Inspirational, deeply moving and with such a powerful subject and incredible life, this memoir is a call to action but shows how one woman, through setbacks that would have deterred others, hard work and perseverance became prominent in her field studying the once mysterious glowing light of the ocean. (EPP)
The Essential Kerner Commission Report edited by Jelani Cobb with Matthew Guariglia, Liveright
The Kerner Commission was created by President Lyndon B. Johnson in July 1967 to study the urban uprisings that had occurred over the previous three years in cities across America—why they occurred, who was involved, and what could be done to prevent them in the future. The bipartisan Commission, consisting of an equal number of elected Republicans and Democrats, issued its report in March of the following year, finding that (in a nutshell) they were caused by a chain of “discrimination, prejudice, disadvantaged conditions, intense and pervasive grievances, [and] a series of tension-heightening incidents.” It is a chain that has added many more links since then. As Jelani Cobb reminds us in his introduction to this new edition of Kerner, “Martin Luther King Jr. was assassinated the following month, and more than one hundred American cities exploded into just the type of violence that the Kerner Commission had sought to understand if not prevent.” And then, just last year, in the middle of a global pandemic, after video of George Floyd’s murder at the hands of police in Minneapolis were unveiled across our many screens, protests erupted in all fifty states and across the world. As Cobb writes:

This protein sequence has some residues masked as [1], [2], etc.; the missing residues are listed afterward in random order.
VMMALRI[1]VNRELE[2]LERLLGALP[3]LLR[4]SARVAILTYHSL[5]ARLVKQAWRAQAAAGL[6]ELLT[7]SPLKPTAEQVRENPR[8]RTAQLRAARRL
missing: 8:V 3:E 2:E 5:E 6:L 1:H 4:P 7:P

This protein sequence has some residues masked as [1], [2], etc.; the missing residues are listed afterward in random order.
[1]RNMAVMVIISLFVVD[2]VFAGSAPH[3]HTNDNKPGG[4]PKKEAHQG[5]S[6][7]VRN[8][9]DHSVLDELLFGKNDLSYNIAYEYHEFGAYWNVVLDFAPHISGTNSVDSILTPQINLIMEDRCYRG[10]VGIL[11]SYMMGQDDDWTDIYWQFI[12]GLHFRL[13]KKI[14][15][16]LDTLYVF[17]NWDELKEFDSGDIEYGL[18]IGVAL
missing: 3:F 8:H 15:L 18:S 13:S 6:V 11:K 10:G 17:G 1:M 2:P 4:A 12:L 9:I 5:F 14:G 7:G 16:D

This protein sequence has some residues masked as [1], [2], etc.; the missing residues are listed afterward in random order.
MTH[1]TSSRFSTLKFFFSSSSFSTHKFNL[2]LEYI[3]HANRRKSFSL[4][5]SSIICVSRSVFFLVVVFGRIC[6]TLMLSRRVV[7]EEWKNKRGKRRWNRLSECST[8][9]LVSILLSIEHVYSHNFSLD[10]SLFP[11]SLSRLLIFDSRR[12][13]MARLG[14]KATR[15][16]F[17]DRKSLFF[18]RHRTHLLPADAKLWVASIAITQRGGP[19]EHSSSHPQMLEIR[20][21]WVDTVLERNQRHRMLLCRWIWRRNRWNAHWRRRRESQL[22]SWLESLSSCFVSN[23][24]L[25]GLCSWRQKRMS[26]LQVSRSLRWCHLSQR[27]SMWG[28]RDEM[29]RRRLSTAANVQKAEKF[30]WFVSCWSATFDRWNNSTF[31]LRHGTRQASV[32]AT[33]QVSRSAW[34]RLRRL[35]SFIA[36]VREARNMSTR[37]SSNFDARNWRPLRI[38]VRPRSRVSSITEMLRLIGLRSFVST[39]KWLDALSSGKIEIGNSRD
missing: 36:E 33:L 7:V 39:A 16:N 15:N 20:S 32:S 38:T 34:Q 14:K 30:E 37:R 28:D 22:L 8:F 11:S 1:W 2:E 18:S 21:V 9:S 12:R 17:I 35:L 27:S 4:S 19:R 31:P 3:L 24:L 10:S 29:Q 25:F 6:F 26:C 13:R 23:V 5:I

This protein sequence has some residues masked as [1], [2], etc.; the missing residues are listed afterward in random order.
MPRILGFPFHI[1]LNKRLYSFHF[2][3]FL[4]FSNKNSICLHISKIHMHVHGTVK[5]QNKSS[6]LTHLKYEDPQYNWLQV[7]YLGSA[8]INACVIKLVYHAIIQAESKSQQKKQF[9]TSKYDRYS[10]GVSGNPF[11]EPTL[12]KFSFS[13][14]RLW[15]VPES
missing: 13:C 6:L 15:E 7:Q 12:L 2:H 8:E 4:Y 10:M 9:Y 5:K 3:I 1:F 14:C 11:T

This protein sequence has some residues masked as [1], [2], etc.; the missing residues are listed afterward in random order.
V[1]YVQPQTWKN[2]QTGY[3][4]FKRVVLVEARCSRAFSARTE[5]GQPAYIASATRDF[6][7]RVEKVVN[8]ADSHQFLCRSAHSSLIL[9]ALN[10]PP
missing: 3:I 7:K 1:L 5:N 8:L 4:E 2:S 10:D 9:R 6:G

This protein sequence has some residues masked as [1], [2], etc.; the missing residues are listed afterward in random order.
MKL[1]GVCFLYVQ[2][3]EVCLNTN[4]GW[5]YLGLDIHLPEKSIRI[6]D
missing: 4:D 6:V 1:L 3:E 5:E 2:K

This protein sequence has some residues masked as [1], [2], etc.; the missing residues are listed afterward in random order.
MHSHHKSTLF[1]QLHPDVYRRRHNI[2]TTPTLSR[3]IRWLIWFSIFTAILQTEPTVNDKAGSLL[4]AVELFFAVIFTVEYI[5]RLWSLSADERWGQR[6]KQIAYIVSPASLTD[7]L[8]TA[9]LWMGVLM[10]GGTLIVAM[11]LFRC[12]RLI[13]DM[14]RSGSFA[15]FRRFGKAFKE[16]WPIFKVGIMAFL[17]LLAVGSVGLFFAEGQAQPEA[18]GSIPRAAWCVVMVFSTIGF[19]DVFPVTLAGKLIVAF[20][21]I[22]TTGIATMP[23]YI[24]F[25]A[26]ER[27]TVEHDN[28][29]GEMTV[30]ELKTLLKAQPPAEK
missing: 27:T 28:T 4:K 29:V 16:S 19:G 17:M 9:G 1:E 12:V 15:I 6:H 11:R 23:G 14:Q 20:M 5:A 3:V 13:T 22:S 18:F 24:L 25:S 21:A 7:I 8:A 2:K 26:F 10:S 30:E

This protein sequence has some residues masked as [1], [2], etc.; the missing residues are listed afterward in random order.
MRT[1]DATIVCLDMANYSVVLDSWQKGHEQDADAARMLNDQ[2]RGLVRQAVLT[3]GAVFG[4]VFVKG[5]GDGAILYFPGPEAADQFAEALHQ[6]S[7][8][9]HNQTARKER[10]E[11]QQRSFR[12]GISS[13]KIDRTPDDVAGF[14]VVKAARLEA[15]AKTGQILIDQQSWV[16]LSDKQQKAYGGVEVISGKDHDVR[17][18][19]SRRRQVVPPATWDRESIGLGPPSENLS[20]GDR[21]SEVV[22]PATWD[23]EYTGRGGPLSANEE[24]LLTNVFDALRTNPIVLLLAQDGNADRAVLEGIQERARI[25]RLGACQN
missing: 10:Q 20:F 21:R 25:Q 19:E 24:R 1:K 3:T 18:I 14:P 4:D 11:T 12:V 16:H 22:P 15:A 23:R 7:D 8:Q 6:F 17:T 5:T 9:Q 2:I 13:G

We hear George Santayana’s dictum that “those who fail to learn from history are doomed to repeat it” quoted with eye-rolling frequency. But Kerner establishes that it is possible for us to be entirely cognizant of history and repeat it.
And so, there is one line from the report that sticks out to me as strikingly relevant as we look at the developments in our country today: